Theme Of Self Alienation In Wuthering Heights And Frankenstein

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Obsession and Self-Alienation in Wuthering Heights and Frankenstein One of the most prevalent themes in Emily Brontë’s Wuthering Heights and Mary Shelly’s Frankenstein is that of obsession. Obsession is the restless driving force by which the characters in Wuthering Heights and Frankenstein are taken down the path of self-alienation. In Wuthering Heights two, very closely related, obsessions are a driving force behind the events that take place throughout the novel. Firstly the obsessive love between Catherine and Heathcliff. Catherine claims that her love for Heathcliff “resembles the eternal rocks beneath –a source of little visible delight, but necessary” (73). She tells her housekeeper “Nelly, I am Heathcliff –he’s always, always in my…show more content…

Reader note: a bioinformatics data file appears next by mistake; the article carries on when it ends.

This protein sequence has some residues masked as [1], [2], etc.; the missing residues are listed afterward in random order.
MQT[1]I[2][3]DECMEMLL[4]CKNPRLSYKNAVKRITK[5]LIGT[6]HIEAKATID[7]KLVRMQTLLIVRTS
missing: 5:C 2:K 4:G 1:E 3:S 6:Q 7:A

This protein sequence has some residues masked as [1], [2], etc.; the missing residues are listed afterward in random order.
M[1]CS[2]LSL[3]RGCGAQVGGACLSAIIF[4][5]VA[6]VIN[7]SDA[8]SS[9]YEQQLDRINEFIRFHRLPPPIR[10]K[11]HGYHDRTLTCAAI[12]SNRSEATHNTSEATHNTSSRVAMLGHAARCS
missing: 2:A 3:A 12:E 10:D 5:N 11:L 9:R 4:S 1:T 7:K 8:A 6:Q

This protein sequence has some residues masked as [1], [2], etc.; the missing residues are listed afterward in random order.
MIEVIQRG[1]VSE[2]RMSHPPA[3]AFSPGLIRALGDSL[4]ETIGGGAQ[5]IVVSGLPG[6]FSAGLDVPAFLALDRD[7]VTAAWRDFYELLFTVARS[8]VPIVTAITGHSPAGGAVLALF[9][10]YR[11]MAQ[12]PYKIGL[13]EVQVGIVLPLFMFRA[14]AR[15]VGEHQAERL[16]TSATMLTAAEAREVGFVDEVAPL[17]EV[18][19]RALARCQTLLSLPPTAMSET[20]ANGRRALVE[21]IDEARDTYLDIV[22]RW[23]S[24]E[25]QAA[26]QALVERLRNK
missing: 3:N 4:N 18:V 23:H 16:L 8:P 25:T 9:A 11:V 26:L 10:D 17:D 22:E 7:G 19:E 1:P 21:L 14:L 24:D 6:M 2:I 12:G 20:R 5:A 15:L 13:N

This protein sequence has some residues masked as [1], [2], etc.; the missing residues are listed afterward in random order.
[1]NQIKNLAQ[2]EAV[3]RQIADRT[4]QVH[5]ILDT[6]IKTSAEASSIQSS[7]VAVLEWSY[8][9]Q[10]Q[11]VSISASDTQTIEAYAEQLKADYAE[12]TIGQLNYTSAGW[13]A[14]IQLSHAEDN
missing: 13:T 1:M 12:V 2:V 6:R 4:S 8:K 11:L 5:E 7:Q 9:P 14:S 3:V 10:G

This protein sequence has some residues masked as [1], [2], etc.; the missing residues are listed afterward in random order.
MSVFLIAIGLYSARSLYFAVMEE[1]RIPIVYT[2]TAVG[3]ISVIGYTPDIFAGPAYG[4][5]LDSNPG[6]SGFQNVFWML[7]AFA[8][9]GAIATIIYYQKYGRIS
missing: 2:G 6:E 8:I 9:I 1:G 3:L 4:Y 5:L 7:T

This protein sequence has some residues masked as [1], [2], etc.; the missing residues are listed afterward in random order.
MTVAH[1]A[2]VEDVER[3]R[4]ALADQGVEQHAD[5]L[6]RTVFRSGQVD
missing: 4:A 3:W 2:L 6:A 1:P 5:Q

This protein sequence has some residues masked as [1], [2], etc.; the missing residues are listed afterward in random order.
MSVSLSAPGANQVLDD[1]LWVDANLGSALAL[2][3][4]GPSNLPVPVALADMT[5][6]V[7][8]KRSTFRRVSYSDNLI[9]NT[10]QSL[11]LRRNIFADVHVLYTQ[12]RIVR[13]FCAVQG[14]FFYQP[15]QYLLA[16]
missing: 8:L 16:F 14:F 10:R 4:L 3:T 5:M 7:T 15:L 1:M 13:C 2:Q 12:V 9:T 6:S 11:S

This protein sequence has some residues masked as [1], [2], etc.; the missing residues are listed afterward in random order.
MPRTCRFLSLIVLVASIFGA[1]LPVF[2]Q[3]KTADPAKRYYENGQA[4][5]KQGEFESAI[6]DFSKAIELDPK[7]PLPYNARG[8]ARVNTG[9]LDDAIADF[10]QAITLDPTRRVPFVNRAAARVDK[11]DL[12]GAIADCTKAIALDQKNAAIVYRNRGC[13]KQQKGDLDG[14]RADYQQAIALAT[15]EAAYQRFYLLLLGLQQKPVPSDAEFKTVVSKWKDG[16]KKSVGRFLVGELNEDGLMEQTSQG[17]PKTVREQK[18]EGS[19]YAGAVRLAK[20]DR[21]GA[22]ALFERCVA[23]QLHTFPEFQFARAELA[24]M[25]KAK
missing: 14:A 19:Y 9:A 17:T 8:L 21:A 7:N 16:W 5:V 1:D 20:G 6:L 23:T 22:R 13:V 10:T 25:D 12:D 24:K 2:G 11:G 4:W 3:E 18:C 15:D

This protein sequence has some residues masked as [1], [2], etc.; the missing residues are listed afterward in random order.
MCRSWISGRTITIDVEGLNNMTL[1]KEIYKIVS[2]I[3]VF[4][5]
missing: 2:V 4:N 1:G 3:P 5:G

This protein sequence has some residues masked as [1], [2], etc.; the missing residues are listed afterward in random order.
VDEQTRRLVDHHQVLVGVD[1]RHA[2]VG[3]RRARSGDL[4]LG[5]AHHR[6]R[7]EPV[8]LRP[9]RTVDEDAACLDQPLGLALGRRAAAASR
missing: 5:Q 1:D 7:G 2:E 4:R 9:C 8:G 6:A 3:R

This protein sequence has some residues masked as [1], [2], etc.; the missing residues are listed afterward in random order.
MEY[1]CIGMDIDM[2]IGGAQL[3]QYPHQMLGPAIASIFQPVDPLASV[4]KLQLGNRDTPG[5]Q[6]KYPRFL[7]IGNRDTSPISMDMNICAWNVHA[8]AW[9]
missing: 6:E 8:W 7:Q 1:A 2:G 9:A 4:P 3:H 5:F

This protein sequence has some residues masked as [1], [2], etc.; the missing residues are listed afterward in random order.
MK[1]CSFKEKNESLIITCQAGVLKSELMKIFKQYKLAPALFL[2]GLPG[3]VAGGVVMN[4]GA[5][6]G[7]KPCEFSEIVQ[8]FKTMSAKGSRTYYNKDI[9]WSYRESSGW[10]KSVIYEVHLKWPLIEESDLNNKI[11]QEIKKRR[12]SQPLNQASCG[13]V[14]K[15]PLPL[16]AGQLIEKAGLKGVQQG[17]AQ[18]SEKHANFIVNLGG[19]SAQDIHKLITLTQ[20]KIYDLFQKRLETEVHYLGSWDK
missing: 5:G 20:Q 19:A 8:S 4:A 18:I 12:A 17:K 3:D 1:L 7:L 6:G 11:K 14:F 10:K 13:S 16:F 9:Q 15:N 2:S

At the beginning of the novel, Catherine is described as a wild and rebellious child. However, that changes after her stay with the Linton’s. When she returns from her stay her “manners were much improved,” and “instead of a wild, hatless little savage jumping into the house…there lighted from a handsome black pony a very dignified person, with brown ringlets falling from the cover of a feathered beaver, and a long cloth habit which she was obliged to hold up with both hands that she might sail in” (46). Catherine was tempted by the way of life the Linton’s lived and, to fit in, has concealed her wild and rebellious nature. She confides in her housekeeper that she loves Heathcliff, but can’t marry him because it would “degrade” her (71). While Catherine does have some affection for Edgar, she does not marry him out of love, she marries him because he is rich. Her love for Edgar is not natural, it is pretended. When Catherine falls ill, there’s a certain moment that she believe she is being haunted because she does not recognize herself in the mirror. When Nelly manages to convince her that the image in the mirror is her own, Catherine is horrified. “At the point when Catherine realizes the woman in the mirror is herself…she recognizes just how profound her self-alienation…can be” (Ablow 62). She realizes that by marrying Edgar she has alienated herself and concealed her own nature in order to become his

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